Can someone explain the process of adj the timing to an idiot?

Discussion in '60-Series Wagons' started by Zack1978, Aug 6, 2005.

  1. Zack1978

    Zack1978 SILVER Star

    Likes Received:
    Oct 12, 2004
    Hey everyone,
    I think the timing is off on my 87 FJ60. One of the big clues is that I hear a slight backfire at idle, and it seems to ping under load (I think). I want to learn how to do this, and I don't even know where to start, well I lie; I know I need to buy a timing light but that's all I know. So what are the steps? How do I change the timing? What is the correct setting? What should the setting be for a truck w/ 240,000 orig miles ( It has a new Carb). Please feel free to explain like you are talking to a 3yr old!

  2. flowman


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    Nov 21, 2004
    wishing I was in Briland

    It's easy--get a timing light, and a Haynes manual. Poke around in your engine compartment and look for a bracket w/ some marks on the front of the engine near the crankshaft pulley (the big pulley in the middle that everything's connected to). If you don't have any marks there, look for a little door you can move near at the bottom rear of the engine on the pass side--you should be able to open it and see a little pointer on the edge of the case, and the curved edge of the flywheel to the right. Mine has the little door in the bottom rear, yours may be new enough to have the marks on the front (the only sane place to put them!).

    See this thread

    Hook up your timing light per instructions (pos and neg, and induction clip goes around the #1 spark plug wire (cylinders are 1 to 6 front to back ... you said talk like I'm talking to a 3 yr old! :D ). Start er up , push choke in, turn off AC, so it's idling at about 700rpm. Hang around and admire your rig while it warms up--utter a few Tim the toolman grunts.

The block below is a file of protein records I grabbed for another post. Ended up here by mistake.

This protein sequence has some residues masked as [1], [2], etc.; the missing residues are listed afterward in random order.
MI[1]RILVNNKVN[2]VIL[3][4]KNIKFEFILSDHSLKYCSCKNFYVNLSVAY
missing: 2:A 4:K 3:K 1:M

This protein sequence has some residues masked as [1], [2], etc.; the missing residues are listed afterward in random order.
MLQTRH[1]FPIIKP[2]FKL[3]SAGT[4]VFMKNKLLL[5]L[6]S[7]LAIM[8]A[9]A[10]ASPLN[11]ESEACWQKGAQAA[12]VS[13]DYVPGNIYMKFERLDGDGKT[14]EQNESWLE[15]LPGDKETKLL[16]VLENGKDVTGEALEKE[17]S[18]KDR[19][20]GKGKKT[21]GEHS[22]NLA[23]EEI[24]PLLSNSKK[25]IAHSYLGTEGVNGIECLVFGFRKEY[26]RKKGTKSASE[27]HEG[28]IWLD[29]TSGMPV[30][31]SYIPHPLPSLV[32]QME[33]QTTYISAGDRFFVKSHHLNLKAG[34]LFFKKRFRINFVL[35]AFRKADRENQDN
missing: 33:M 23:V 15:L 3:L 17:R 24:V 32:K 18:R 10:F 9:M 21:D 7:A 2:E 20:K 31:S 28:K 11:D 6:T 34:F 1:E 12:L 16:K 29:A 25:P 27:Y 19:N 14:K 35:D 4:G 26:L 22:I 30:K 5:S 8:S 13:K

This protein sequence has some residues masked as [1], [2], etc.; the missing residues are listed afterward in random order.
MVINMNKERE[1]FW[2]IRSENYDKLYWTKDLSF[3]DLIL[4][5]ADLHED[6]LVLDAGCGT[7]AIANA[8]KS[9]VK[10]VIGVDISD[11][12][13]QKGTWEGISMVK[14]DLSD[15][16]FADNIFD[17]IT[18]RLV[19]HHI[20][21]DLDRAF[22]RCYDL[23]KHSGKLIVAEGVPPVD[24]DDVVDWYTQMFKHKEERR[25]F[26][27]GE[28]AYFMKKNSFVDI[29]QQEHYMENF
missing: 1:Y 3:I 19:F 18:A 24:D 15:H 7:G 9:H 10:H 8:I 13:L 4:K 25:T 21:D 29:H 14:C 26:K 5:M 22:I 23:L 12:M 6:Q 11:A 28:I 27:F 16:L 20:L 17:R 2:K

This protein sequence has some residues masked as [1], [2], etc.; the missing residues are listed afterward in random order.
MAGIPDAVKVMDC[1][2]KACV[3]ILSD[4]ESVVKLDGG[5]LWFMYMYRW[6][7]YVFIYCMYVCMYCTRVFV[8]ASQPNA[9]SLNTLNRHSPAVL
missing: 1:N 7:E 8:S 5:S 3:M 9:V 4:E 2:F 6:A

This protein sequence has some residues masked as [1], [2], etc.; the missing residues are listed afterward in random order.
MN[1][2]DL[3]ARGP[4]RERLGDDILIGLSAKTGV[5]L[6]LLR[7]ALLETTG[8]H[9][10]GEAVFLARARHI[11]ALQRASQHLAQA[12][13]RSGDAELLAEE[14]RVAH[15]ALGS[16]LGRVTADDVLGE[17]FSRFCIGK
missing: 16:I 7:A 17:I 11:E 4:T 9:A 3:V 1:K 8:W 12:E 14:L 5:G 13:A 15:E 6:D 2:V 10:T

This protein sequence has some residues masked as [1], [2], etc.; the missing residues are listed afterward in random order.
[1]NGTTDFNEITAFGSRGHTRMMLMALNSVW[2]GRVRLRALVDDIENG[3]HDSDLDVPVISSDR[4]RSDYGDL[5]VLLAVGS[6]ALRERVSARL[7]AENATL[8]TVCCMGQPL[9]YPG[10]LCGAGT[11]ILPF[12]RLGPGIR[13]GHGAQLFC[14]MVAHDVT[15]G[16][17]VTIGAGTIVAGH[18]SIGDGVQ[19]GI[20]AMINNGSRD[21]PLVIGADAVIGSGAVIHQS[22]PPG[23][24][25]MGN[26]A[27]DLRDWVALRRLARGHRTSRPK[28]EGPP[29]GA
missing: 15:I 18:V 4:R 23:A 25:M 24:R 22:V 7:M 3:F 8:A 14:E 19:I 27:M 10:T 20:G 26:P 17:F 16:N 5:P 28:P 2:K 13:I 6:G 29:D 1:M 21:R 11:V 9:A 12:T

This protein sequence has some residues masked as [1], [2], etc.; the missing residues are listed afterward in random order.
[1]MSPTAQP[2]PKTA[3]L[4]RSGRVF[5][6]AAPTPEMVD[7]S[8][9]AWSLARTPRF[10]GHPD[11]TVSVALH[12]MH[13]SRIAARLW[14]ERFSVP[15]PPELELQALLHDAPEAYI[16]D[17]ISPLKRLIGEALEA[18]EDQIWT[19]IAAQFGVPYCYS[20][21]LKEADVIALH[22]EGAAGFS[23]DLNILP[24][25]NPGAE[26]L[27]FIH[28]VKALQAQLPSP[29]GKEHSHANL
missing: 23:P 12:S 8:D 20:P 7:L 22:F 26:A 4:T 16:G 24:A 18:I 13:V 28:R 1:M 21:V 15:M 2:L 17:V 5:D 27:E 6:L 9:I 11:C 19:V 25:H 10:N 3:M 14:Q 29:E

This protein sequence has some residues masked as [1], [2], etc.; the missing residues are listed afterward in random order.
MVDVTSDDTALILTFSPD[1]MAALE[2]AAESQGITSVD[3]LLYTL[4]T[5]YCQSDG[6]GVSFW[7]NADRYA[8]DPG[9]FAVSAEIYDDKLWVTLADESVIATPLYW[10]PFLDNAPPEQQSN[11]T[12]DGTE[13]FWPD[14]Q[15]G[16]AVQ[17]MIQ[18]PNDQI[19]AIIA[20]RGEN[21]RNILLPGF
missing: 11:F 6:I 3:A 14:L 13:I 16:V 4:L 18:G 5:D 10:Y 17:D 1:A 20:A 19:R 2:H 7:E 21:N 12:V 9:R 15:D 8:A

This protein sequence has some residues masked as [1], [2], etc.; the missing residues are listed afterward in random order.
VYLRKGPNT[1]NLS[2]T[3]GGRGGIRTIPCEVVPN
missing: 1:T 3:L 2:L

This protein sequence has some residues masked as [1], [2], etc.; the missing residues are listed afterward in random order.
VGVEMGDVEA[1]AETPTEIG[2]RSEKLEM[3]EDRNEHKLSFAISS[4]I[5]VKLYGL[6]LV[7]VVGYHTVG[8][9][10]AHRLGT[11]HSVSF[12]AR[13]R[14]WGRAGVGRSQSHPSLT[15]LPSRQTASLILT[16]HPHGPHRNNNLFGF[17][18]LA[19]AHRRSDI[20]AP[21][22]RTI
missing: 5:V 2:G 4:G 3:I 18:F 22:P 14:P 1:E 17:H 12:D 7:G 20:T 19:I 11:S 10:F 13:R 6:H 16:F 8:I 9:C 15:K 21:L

Once it's warm pull the two vac advance hoses off the metal chambers on the distributor, plug them with golf tees, pencil, whatever, and point your light at the mark (where ever it is). If you don't see any mark on the flywheel or crankshaft pulley, loosen the distributor hold down bolt a few turns (where it is varies, but it's gonna be near the dizzy) and twist the dizzy gently clockwise and counterclockwise while holding the timing light on the mark. The idle speed will increase and decrease. At some point you should see either a line, or a round mark like a BB or a hole, or maybe two marks like this : When the line is even with the pointer your #1 piston is a top dead center (as high up as it reaches this position during both the compression and exhaust strokes.

    Standard timing starts at 7 degrees before TDC, which is when the BB/hole/: lines up with the pointer. Yours will probably run best advanced a few degrees from that--twist the dizzy to make the BB move down to the bottom of the window (or toward the higher numbers on the little marked plate). One guy wrote "Advance the timing to the highest idle, (turn distributor counterclockwise)go drive the vehicle under load, retard (clockwise) until you don't hear pinging."

    It's easy, and if you want to do much wrenching you need to learn how--go get a light and book and do it! Hope this helps
  3. swank60


    Likes Received:
    Aug 26, 2002
    One of Four Presidential Flying Saucers
    The backfiring is typically more of a vac leak problem, not a timing issue. The pinging could be caused by a lot of carbon buildup in your combustion chamber.

    Something to consider if you adjust the timing but don't see any results.

    Good luck!
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